Day 175: Edge of Tomorrow (August, 31)

I've missed Edge of Tomorrow on the theaters last year and I remember the main reason for that: at 2013, I was nicely surprised with Oblivion, a good sci-fi movie with Tom Cruise. So, just one year after, he was cast again in another sci-fi. I was a bit cautious then, on one of those weird precautions I use to relate to movies. 

Last night, I could regret the decision to not see it on a movie theater. Its visuals are great, and the big screen could add to the film. But watch films is not a rocket science. A friend once told me that the way I've watched Dogville wasn't valid - at home, I've saw it in three parts. He was of the opinion that a movie - and that one specifically - should be seen as a whole, and not at home like I did with Lars Von Trier's masterpiece. I felt a bit like that until the beginning of OMAD, and for that reason I rarely saw a movie at home, being far behind in watching many movies that I've missed on the cinema. 

Well, the circumstances are not ideal every time, if there is such a thing. And that has been one of the main lessons that I've been learning since March, 10. Since the first day of this year (before this dare then), I've watched 60 films at the movies and 143 at home. The fragmented form by which one usually sees a movie at home in no way spoiled the experience of watching it. There are different ways to be with a film, and this I'm realizing with this dare.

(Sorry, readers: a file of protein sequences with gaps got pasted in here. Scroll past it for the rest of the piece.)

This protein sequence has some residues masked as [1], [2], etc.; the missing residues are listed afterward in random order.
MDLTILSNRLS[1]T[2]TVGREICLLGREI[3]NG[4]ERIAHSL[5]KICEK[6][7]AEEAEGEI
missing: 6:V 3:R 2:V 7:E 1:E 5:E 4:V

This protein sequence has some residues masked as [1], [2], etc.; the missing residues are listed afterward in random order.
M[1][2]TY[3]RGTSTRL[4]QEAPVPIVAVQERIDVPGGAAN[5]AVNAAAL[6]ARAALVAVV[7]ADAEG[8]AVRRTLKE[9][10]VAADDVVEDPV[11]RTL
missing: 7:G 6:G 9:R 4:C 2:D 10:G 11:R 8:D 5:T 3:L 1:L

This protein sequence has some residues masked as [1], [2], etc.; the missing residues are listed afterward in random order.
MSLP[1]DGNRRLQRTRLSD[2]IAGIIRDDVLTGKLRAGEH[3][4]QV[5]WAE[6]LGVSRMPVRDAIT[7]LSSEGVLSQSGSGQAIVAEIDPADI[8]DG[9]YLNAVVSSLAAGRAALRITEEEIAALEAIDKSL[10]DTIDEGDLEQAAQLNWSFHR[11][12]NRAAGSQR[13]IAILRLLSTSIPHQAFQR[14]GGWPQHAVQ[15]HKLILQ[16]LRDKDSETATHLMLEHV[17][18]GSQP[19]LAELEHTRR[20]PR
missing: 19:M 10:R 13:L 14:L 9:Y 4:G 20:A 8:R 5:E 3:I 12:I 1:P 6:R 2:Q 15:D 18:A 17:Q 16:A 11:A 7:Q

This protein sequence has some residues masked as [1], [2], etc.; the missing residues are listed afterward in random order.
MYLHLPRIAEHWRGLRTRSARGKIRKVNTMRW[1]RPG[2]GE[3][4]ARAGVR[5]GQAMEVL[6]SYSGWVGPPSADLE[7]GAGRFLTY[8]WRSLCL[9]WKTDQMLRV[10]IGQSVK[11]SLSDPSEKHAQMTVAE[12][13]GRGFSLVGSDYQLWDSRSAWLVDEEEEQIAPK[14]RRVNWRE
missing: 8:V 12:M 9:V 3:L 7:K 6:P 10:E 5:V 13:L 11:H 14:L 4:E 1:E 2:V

This much talking to say that I had a great time with this underestimated sci-fi movie. It flunked on the box offices at US, and I understand why, if I take myself as a referee on the subject. However, this movie is so good, clever, with the perk of Emily Blunt. It doesn't matter the role and the kind of production, as I've said here some days ago, she always delivers. 

I was surprised to read that the script was still being written at the beginning of the production. The editing is so spot on here, I would never imagine that the writing was not complete. The movie adapts the story from a manga turned into a book, and that is another tricky feature here. I haven't read any of those two, but the movie is solid in every aspect: writing, editing (fundamental in a back in time plot), performances. It has equal and smart doses of drama and humour, and it doesn't underestimate the viewer's intelligence. 

I loved it, even in the small screen at home. 

Edge of Tomorrow. Directed by Doug Liman. With: Tom Cruise, Emily Blunt,
Bill Paxton. Writers: Christopher McQuarrie, Jez Buttherworth, John-Henry
Butterworth from the novel All you need is kill, by Hiroshi Sakurazaka. USA/
Canada, 2014, 113 min., SDDS/Datasat/Dolby Digital/Dolby Atmos, Color (Cable).

No comments:

Post a Comment